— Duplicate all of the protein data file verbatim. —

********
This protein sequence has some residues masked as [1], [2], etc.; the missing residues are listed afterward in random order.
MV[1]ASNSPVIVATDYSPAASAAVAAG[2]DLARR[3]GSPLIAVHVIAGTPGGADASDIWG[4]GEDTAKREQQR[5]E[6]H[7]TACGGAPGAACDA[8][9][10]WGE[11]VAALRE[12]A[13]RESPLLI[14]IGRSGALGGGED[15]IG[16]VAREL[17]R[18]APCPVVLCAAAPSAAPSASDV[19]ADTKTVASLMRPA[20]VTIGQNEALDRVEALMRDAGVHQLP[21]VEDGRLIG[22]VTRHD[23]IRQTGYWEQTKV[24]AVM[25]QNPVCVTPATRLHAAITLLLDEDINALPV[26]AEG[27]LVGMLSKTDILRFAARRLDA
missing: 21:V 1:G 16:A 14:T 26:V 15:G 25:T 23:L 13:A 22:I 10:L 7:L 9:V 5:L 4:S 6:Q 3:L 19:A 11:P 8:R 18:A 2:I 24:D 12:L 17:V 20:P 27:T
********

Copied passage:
This protein sequence has some residues masked as [1], [2], etc.; the missing residues are listed afterward in random order.
MV[1]ASNSPVIVATDYSPAASAAVAAG[2]DLARR[3]GSPLIAVHVIAGTPGGADASDIWG[4]GEDTAKREQQR[5]E[6]H[7]TACGGAPGAACDA[8][9][10]WGE[11]VAALRE[12]A[13]RESPLLI[14]IGRSGALGGGED[15]IG[16]VAREL[17]R[18]APCPVVLCAAAPSAAPSASDV[19]ADTKTVASLMRPA[20]VTIGQNEALDRVEALMRDAGVHQLP[21]VEDGRLIG[22]VTRHD[23]IRQTGYWEQTKV[24]AVM[25]QNPVCVTPATRLHAAITLLLDEDINALPV[26]AEG[27]LVGMLSKTDILRFAARRLDA
missing: 21:V 1:G 16:A 14:T 26:V 15:G 25:T 23:L 13:A 22:I 10:L 7:L 9:V 5:L 4:S 6:Q 3:L 19:A 11:P 8:R 18:A 2:I 24:D 12:L 17:V 20:P 27:T